Milling around Newark before 1600


 - Water and Wind


Around 1549 Anthony Fo(r)ster had built a windmill on Beacon Hill. He was the bailiff of the Bishop, who had parted with his Newark estate to the Crown. His son Giles Foster was later in a property dispute with William Earl of Rutland.

In 1576 there was an inquisition before a jury about the state of Newark's water mills. The millers brought a suit against the Sutton family at Averham, claiming that the flow through the Newark mills had been reduced by their Farndon scheme to supplement the small stream running through Averham, Kelham and Muskham.

The court ordered the Suttons to build and maintain a weirto direct a fairer share of the water into the Newark branch of the river.

{try to obtain picture of water mills in period, preferably Newark ones  or map showing their locations}

Of the former nine Newark mills, only seven remained (five for grain and two for fulling) and all were in the tenure of William Earl of Rutland. Of these "The Wheat Mill" was in ruins, and another building containing four mills (two for grain and two for fulling) was very ruinous and in great decay. Seven flood gates (between the mill called "the wheat mill" and the new mill) were in daily use to control flooding in the meadows of the Vale of Belvoir. The mills needed substantial repairs - continual repairs were also needed to the banks and causeway, which diverted the flow from its natural course to the mills. Repairs to the seven mills were estimated to need 116 cartloads of timber and 240 of stone. The floodgates were best repaired with long bundles of brushwood and piles, rather than stones and woodwork as previously done.

"If they were not repaired, fifty pounds would not suffice to bring back the said river to the mills."

A ropemaker of 60 years, Anthony Burke of Balderton, agreed that Newark's six water mills were sufficient for the people of Newark's needs, apart from during times of drought. However he admitted that "the towns of Balderton, Barnbey, Coddington, Girton, North and South Scarle had commonlie used to grind their corn at ye mills".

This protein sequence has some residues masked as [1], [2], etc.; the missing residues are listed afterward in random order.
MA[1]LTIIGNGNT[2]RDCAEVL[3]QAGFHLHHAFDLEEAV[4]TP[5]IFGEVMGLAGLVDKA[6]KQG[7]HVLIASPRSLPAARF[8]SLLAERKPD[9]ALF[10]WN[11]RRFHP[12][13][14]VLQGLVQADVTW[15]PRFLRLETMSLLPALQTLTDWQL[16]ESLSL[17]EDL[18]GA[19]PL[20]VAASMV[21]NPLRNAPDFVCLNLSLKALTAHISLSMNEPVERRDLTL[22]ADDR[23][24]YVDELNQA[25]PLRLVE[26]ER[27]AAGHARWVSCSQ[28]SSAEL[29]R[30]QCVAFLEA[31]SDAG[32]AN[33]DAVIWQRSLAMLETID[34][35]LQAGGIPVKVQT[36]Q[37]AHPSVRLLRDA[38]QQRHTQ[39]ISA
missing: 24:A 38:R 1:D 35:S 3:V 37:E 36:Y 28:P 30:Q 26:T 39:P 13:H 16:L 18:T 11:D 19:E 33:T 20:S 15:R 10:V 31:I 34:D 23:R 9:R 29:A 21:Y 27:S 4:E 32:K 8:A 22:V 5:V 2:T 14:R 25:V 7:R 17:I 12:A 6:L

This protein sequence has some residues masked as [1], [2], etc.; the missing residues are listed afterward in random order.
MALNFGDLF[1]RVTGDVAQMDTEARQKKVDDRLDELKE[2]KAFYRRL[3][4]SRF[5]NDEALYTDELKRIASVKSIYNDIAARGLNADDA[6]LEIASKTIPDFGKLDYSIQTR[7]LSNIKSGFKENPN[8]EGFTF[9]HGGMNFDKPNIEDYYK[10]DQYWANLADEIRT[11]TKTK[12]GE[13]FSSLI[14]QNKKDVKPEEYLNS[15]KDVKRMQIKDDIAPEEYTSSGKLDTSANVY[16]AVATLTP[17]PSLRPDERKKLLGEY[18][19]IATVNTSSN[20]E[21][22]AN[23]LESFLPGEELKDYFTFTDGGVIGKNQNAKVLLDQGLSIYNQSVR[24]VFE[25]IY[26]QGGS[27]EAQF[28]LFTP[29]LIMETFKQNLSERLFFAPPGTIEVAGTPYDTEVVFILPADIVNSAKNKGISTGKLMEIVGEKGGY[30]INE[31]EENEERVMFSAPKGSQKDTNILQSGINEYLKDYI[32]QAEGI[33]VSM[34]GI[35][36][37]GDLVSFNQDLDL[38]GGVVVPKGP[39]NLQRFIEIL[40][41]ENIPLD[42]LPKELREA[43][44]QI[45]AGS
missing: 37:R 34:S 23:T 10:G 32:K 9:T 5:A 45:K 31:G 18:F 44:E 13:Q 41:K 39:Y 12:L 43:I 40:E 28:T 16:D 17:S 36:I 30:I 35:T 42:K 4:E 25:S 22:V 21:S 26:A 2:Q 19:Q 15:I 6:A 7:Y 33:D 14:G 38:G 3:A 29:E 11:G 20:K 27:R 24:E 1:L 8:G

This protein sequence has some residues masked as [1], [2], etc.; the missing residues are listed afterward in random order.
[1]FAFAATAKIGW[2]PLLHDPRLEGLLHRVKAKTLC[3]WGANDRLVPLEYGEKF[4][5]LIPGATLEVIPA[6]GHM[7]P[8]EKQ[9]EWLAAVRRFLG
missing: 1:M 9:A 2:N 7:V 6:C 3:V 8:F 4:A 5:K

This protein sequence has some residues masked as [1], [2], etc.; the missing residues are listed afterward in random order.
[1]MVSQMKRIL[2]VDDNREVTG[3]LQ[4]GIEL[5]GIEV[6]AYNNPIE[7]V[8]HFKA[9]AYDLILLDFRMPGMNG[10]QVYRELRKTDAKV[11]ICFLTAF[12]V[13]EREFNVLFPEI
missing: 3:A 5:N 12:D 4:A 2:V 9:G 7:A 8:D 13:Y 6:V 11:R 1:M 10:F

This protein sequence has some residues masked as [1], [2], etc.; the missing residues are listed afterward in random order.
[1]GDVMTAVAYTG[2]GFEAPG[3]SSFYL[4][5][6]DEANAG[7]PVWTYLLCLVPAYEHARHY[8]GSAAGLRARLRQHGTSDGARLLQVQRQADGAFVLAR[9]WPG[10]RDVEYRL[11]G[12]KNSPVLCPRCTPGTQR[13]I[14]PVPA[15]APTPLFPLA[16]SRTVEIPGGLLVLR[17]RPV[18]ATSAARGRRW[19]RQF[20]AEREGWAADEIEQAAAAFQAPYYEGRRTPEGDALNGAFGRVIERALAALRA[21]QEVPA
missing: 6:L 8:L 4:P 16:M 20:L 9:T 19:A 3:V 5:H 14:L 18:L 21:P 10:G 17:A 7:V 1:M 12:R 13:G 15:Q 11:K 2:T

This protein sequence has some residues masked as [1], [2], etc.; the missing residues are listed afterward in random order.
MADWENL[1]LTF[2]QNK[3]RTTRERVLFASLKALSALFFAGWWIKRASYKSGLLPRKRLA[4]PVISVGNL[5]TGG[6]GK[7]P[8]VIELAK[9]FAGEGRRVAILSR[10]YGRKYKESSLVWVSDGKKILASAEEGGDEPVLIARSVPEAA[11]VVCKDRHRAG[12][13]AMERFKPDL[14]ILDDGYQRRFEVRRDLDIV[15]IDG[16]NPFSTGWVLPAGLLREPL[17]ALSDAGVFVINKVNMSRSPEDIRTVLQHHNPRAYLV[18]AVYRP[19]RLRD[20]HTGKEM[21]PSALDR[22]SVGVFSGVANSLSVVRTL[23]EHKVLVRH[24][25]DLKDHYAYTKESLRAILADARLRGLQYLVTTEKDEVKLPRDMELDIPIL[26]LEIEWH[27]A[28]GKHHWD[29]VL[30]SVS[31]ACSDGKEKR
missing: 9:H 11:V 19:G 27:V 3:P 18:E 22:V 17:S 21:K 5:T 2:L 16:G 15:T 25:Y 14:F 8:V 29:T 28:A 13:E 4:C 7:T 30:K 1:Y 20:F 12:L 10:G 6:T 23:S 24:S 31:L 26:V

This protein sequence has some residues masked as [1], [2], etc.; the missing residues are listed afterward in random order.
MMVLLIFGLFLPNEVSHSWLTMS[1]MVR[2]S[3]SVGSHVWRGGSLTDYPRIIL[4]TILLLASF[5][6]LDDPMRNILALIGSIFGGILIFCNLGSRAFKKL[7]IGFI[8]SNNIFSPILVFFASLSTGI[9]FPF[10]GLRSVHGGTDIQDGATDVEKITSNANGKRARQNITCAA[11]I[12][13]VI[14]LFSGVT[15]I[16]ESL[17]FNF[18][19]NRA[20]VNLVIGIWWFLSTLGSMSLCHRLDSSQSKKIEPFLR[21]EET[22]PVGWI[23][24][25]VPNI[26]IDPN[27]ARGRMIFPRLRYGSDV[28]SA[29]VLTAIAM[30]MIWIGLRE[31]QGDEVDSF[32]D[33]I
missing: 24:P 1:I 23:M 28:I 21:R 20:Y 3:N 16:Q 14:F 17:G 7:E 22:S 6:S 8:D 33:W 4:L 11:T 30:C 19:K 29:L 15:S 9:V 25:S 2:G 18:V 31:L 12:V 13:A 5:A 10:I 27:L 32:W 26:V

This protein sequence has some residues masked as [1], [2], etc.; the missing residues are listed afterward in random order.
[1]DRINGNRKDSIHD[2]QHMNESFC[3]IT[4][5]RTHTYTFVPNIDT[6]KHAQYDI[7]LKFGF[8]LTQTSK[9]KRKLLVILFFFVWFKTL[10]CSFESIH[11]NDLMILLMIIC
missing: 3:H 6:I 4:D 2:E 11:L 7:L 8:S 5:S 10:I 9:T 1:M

He also reported that:

About 40 years or more there was a winde mill built by Mr Anthonye fforster which is still standing and continewed within fields of Newarke called the Beacon mill.

About 20 years past (therefore about 1555) there was another mill builded within the feilds of Coddington by Thomas Leonard, alias Pocklington, continued to this day." (It was a Thomas Leonard alias Pocklington who rented the former Coddington chantry lands and heridataments for 67s 4d per year in 1602 (6th June 44 Eliz)).

In 1599 six windmills were built at Balderton, Barnby, Codyngton, Girton and North and South Scarle due to drought and the failure of the Watermills.

{insert suitable pictures of a post mill}



For more information about Coddington in the 16th Century: 


Coddington Timeline 16th Century


Follow these links for more information about milling and millers in Coddington:


Coddington Windmill Introduction

Milling and Millers in Coddington from 1600 - 1830

The Lee family at Coddington mill 1830 onwards


From windmill to house (includes a technical description of the tower windmill)